ABOUT GROUP THERAPY

Group psychotherapy is a special form of therapy in which a small number of people, usually 5-10, meet together under the guidance of a professionally trained therapist. In a typical session, which lasts about 75-90 minutes, members work to express their own problems, feelings, ideas and reactions as freely and honestly as possible. Such exploration is useful because it provides opportunities to learn with and from other people, to understand one’s own patterns of thought and behavior and those of others, and to perceive how group members react to one another. Members learn not only to understand their own issues but also to become “therapeutic helpers” for other members.

We live and interact with people every day, and often there are things that we are experiencing or grappling with that can be beneficial to share with others. In group therapy, you learn that perhaps you’re not as different as you think or that you’re not alone. You’ll meet and interact with people, and the whole group learns to work on shared problems — one of the most beneficial aspects. The more you involve yourself in the group, the more you get out of it.

It’s not unusual to feel uneasy or embarrassed when first joining a group, but soon you begin to develop feelings of interest and trust. Most clients find that group therapy provides a great deal of relief because it allows them a chance to talk with others who are experiencing similar problems — in a private, confidential setting. Many people who have experienced group therapy believe that working together with others is helpful and they feel better by participating in this form of therapy.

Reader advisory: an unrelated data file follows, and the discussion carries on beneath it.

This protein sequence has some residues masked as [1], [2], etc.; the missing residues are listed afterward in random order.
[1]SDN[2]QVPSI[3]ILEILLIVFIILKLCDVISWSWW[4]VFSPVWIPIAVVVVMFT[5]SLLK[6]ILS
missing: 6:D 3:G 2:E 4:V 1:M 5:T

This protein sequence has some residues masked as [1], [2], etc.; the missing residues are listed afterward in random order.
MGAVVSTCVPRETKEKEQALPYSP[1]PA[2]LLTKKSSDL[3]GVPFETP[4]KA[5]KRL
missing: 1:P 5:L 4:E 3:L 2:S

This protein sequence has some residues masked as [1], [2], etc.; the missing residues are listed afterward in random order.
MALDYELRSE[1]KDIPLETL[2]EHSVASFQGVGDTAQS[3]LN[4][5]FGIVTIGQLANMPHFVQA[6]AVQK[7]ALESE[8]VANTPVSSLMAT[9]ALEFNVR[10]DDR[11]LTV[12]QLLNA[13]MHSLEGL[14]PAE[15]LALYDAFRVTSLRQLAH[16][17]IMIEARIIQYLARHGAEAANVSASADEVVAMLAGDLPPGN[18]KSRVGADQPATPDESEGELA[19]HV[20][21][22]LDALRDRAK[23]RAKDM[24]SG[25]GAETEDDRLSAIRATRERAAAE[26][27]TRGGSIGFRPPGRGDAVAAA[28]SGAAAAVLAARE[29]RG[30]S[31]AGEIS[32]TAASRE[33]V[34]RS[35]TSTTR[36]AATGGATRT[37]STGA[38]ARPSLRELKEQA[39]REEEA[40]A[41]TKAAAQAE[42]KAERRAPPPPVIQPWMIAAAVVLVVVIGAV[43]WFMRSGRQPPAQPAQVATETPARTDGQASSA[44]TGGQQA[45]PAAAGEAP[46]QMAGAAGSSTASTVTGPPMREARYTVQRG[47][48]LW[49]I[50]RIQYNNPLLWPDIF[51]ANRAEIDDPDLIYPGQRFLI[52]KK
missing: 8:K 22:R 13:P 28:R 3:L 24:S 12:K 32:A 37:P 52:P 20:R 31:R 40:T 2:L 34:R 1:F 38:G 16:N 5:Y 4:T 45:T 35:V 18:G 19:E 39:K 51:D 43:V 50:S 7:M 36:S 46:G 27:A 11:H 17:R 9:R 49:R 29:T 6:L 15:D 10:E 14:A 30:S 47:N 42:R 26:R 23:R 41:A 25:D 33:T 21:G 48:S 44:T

For over 50 years, various types of group therapy have been widely used and group therapy has been a standard treatment option. In studies comparing group psychotherapy to individual therapy, group therapy has been shown to be as effective and sometimes even more effective.

Group psychotherapists are mental health professionals trained in one of several areas: psychiatry, psychology, social work, professional counseling, psychiatric nursing, marriage and family therapy, pastoral counseling, creative arts therapy or substance abuse counseling.

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